Since last week I wrote about what can make self-help books totally awesome, it only seemed logical that I should follow up this week with why they can be totally awful.
Self-help books are abundant, so you have a ton of choices. Wait. What?? Wasn’t this a reason that I listed last week for why self-help books can be totally awesome? Why yes, it was. However, this is one of those reasons that swings both ways. Put simply, having a ton of choices can be awful for some people. For example, if someone is in the throes of anxiety, it may feel completely and utterly overwhelming to even consider the multitude of books out there on the topic.
Self-help books that discuss mental health issues are not always written by professionals in the mental health field. Seriously, check it out. Yes, the majority of the books seem to be written by social workers, medical doctors, psychologists, and counsellors. However, I’ve seen (and read) self-help books written by freelance writers, news anchors, nurses, and laymen (often autobiographical in nature). There is also a large subset of self-help books that are written by religious and/or spiritual leaders. Needless to say, you really have to be selective when picking out your self-help books and take a look to see if the writer is likely to meet your individual needs.
Self-help books can have an ‘airy-fairy’ quality to them. I’ll admit it – this may just be something that makes self-help books awful for me. With some self-help books, I feel like I’m reading a compilation of inspirational quotes, obvious suggestions, and/or silly directions. When mental health or daily struggles are the topics on the table, I’m not into impractical, fanciful, or foolish discussions. I prefer straight to the point, well researched, intelligent discussions. In my opinion, airy-fairy writing is not useful.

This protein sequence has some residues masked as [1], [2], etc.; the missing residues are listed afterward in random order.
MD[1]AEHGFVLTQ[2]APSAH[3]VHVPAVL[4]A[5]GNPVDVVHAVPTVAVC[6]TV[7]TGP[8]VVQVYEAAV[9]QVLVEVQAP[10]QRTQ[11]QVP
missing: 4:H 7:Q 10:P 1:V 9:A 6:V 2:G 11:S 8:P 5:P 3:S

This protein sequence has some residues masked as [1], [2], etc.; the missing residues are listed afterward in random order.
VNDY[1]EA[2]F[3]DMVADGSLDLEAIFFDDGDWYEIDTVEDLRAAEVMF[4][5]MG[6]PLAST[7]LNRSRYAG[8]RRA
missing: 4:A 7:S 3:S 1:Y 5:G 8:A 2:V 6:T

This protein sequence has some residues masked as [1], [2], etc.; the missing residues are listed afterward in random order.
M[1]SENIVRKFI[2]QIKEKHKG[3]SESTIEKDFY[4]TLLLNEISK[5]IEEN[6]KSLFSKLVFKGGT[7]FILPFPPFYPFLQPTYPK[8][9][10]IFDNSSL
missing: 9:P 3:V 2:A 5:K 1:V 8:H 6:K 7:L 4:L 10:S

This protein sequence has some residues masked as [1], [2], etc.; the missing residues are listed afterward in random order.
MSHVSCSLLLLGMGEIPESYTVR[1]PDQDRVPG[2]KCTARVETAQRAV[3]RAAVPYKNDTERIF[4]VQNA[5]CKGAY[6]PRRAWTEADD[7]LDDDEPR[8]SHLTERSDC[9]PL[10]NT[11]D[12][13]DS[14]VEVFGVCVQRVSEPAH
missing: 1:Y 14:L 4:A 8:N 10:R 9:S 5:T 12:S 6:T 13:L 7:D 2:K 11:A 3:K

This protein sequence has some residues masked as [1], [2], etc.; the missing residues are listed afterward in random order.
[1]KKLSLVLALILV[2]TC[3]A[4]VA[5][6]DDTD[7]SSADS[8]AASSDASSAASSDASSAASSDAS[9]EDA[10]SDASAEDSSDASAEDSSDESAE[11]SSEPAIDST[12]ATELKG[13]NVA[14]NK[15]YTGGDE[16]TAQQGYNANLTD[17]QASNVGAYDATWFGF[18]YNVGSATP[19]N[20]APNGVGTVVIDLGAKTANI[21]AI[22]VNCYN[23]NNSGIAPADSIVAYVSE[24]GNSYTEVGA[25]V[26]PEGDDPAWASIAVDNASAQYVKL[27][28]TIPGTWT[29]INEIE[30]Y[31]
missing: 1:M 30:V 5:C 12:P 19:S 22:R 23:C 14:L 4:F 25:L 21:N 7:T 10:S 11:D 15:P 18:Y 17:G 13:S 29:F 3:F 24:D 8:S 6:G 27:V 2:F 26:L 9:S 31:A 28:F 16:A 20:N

Self-help books may discuss issues in a manner that makes it seem as though there’s a quick and easy solution. Perhaps this is the negative side of simplistic language – it can make an issue seem too basic or one-dimensional. That’s not the kind of simple, plain language that I like. When people are struggling to make it through a day (for whatever reason), the last thing that they need is to be told a quick fix for their problems. Odds are that a person will feel even worse if the simple solutions don’t work.
Self-help books usually encourage people to take care of their problems on their own. I mean let’s face it, it is right in the title of the genre: self-help. Sure, most self-help books are pretty good about including a caveat about the benefits of seeing a professional. However, the genre title implies that you should be able to sort out the given issue on your own. That sounds potentially isolating to me. Despite what the self-help books and genre may say or imply, you do not need to be alone your struggles and asking for help is not shameful.
Self-help books can perpetuate stigma. Ok, this is similar to the above point…but it’s worth saying again. Stigma is a sensitive topic for me – I’ve experienced it, I’ve witnessed it, and I hear clients talk about it all the time. Many self-help books imply that you can and should heal yourself, by yourself. This perpetuates the silence that still surrounds mental health. Healing, growing, and changing are best achieved when you feel supported, valued, and loved by others. It is much more difficult when you feel alone.